The study of Islam has historically been approached in two different ways: apologetical and polemical. The former focuses on the preservation and propagation of religious teachings, and the latter on the attempt to undermine the tradition. The dialectic between these two approaches continued into the Enlightenment, and the tension between them still exists today. What is new in the modern period, however, is the introduction of a third approach, the academic one, which ostensibly examines the tradition in diverse historical, religious, legal, intellectual, and philosophical contexts. Classical Islamic subjects (e.g., Qur’ān, ḥadīth, fiqh, tafsīr) are now studied using a combination of the apologetical, the polemical, and the academic approaches. Depending upon the historical period and the institutional context, these classical topics have been accepted (apologetical), have had their truth claims undermined (polemical), or have simply been taken for granted (academic).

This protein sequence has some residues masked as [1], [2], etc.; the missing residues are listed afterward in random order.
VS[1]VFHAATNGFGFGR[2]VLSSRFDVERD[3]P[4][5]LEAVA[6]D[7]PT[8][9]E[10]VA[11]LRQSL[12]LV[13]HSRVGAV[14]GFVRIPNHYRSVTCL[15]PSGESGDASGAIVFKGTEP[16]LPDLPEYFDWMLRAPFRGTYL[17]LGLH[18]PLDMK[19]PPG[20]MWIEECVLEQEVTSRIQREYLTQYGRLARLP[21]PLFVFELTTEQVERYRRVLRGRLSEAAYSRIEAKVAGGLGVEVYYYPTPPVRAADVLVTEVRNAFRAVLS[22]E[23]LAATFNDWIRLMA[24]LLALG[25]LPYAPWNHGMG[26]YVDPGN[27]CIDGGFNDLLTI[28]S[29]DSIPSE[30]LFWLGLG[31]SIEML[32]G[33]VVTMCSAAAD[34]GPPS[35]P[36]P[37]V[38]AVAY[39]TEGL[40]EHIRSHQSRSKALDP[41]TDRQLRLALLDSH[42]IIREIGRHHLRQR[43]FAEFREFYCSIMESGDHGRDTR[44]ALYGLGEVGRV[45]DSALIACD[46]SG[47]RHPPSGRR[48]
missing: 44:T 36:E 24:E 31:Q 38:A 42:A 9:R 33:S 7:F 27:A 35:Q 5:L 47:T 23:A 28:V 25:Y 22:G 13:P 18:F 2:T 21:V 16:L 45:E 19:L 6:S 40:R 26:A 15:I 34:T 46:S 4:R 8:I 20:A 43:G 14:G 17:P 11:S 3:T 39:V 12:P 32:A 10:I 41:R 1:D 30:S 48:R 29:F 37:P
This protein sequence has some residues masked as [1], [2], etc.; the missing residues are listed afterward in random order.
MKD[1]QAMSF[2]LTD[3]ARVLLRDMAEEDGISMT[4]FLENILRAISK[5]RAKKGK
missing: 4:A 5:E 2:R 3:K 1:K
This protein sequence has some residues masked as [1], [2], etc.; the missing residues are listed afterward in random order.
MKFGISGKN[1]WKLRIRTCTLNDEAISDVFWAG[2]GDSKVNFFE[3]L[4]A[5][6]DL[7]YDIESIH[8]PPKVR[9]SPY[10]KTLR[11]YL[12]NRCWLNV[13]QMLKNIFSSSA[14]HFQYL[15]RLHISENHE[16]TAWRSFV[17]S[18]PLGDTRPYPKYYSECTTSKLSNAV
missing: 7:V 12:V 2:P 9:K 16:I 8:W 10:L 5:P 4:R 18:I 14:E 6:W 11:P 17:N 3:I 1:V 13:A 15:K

This volume, comprising chapters by leading experts, deconstructs the ways in which classical Muslim scholarship has structured (and, indeed, continues to structure) the modern study of Islam. It explores how classical subjects have been approached traditionally, theologically, and secularly, in addition to examining some of the tensions inherent in these approaches.